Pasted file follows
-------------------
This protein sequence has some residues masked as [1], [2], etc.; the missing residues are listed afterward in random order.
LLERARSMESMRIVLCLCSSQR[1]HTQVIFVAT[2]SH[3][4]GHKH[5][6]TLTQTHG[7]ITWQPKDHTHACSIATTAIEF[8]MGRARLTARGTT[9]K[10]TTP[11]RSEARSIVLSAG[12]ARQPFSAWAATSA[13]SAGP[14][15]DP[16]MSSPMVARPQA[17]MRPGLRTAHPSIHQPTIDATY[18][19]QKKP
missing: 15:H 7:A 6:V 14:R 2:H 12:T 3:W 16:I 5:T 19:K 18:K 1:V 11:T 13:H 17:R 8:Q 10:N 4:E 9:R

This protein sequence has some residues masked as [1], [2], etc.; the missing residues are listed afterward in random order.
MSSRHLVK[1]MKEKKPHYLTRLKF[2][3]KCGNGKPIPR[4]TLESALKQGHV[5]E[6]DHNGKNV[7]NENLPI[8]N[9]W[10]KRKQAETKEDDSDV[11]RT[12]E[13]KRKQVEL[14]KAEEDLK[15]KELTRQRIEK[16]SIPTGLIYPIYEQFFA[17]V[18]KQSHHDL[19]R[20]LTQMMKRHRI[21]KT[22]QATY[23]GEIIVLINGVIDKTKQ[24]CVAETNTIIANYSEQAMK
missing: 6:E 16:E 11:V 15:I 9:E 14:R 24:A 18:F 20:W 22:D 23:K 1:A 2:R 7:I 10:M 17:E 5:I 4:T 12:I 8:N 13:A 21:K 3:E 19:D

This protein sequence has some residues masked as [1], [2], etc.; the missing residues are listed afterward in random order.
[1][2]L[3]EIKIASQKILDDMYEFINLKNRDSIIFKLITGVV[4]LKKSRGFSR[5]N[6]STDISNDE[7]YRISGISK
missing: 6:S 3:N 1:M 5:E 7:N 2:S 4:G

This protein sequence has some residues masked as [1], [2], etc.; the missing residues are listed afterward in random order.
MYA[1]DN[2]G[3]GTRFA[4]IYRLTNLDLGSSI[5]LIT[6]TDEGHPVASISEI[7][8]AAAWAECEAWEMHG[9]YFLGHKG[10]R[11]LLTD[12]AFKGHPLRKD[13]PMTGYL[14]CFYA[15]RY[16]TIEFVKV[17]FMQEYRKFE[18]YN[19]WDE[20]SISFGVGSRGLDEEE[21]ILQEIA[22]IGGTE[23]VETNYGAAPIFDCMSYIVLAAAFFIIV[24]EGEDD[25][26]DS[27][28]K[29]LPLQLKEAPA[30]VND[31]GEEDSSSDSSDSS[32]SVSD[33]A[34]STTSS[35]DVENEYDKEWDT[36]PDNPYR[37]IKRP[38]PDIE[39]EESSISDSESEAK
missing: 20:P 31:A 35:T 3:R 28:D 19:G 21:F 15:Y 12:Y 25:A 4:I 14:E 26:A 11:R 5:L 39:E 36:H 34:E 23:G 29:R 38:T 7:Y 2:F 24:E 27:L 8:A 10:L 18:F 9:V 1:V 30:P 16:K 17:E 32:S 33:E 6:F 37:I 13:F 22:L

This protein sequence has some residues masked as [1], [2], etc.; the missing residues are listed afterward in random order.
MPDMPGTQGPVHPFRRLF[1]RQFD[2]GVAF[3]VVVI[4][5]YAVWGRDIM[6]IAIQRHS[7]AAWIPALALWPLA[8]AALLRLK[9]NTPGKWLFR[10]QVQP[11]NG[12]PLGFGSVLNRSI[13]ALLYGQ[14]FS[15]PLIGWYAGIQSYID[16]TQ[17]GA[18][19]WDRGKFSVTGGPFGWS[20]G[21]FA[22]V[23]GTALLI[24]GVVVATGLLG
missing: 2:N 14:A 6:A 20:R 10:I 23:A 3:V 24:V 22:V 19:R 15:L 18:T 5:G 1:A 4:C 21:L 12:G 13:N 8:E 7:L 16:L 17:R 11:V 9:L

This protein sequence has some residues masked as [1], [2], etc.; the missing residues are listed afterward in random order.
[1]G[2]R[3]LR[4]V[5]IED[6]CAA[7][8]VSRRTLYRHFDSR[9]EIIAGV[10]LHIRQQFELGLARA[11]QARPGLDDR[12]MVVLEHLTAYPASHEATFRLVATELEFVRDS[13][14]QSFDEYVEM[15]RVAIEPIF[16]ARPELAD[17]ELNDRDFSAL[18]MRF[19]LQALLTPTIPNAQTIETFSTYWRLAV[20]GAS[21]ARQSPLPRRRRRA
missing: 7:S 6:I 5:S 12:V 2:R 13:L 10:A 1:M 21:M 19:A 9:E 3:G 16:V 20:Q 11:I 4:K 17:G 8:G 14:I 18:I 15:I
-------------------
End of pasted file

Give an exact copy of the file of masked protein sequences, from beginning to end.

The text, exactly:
This protein sequence has some residues masked as [1], [2], etc.; the missing residues are listed afterward in random order.
LLERARSMESMRIVLCLCSSQR[1]HTQVIFVAT[2]SH[3][4]GHKH[5][6]TLTQTHG[7]ITWQPKDHTHACSIATTAIEF[8]MGRARLTARGTT[9]K[10]TTP[11]RSEARSIVLSAG[12]ARQPFSAWAATSA[13]SAGP[14][15]DP[16]MSSPMVARPQA[17]MRPGLRTAHPSIHQPTIDATY[18][19]QKKP
missing: 15:H 7:A 6:V 14:R 2:H 12:T 3:W 16:I 5:T 19:K 18:K 1:V 11:T 13:H 17:R 8:Q 10:N 4:E 9:R

This protein sequence has some residues masked as [1], [2], etc.; the missing residues are listed afterward in random order.
MSSRHLVK[1]MKEKKPHYLTRLKF[2][3]KCGNGKPIPR[4]TLESALKQGHV[5]E[6]DHNGKNV[7]NENLPI[8]N[9]W[10]KRKQAETKEDDSDV[11]RT[12]E[13]KRKQVEL[14]KAEEDLK[15]KELTRQRIEK[16]SIPTGLIYPIYEQFFA[17]V[18]KQSHHDL[19]R[20]LTQMMKRHRI[21]KT[22]QATY[23]GEIIVLINGVIDKTKQ[24]CVAETNTIIANYSEQAMK
missing: 6:E 16:E 11:V 15:I 9:E 14:R 24:A 18:F 20:W 22:D 23:K 1:A 2:R 7:I 10:M 17:E 5:I 4:T 12:I 8:N 13:A 21:K 3:E 19:D

This protein sequence has some residues masked as [1], [2], etc.; the missing residues are listed afterward in random order.
[1][2]L[3]EIKIASQKILDDMYEFINLKNRDSIIFKLITGVV[4]LKKSRGFSR[5]N[6]STDISNDE[7]YRISGISK
missing: 6:S 3:N 1:M 5:E 7:N 2:S 4:G

This protein sequence has some residues masked as [1], [2], etc.; the missing residues are listed afterward in random order.
MYA[1]DN[2]G[3]GTRFA[4]IYRLTNLDLGSSI[5]LIT[6]TDEGHPVASISEI[7][8]AAAWAECEAWEMHG[9]YFLGHKG[10]R[11]LLTD[12]AFKGHPLRKD[13]PMTGYL[14]CFYA[15]RY[16]TIEFVKV[17]FMQEYRKFE[18]YN[19]WDE[20]SISFGVGSRGLDEEE[21]ILQEIA[22]IGGTE[23]VETNYGAAPIFDCMSYIVLAAAFFIIV[24]EGEDD[25][26]DS[27][28]K[29]LPLQLKEAPA[30]VND[31]GEEDSSSDSSDSS[32]SVSD[33]A[34]STTSS[35]DVENEYDKEWDT[36]PDNPYR[37]IKRP[38]PDIE[39]EESSISDSESEAK
missing: 20:P 31:A 35:T 3:R 28:D 19:G 21:F 15:Y 12:Y 25:A 4:I 14:E 26:A 11:R 5:L 39:E 36:H 34:E 23:G 29:R 38:T 7:Y 2:F 24:E 27:L 8:A 10:L 18:F 9:V 1:V 30:P 16:K 17:E 32:S 33:E 6:F 37:I 13:F 22:L

This protein sequence has some residues masked as [1], [2], etc.; the missing residues are listed afterward in random order.
MPDMPGTQGPVHPFRRLF[1]RQFD[2]GVAF[3]VVVI[4][5]YAVWGRDIM[6]IAIQRHS[7]AAWIPALALWPLA[8]AALLRLK[9]NTPGKWLFR[10]QVQP[11]NG[12]PLGFGSVLNRSI[13]ALLYGQ[14]FS[15]PLIGWYAGIQSYID[16]TQ[17]GA[18][19]WDRGKFSVTGGPFGWS[20]G[21]FA[22]V[23]GTALLI[24]GVVVATGLLG
missing: 2:N 14:A 6:A 20:R 10:I 23:A 3:V 24:V 22:V 19:R 15:L 18:T 5:G 1:A 4:C 21:L 12:G 13:N 8:E 7:L 16:L 17:R 11:V 9:L

This protein sequence has some residues masked as [1], [2], etc.; the missing residues are listed afterward in random order.
[1]G[2]R[3]LR[4]V[5]IED[6]CAA[7][8]VSRRTLYRHFDSR[9]EIIAGV[10]LHIRQQFELGLARA[11]QARPGLDDR[12]MVVLEHLTAYPASHEATFRLVATELEFVRDS[13][14]QSFDEYVEM[15]RVAIEPIF[16]ARPELAD[17]ELNDRDFSAL[18]MRF[19]LQALLTPTIPNAQTIETFSTYWRLAV[20]GAS[21]ARQSPLPRRRRRA
missing: 7:S 6:I 5:S 12:V 2:R 13:L 10:A 1:M 21:M 19:A 9:E 3:G 16:V 20:Q 11:I 4:K 17:G 8:G 14:I 18:I 15:I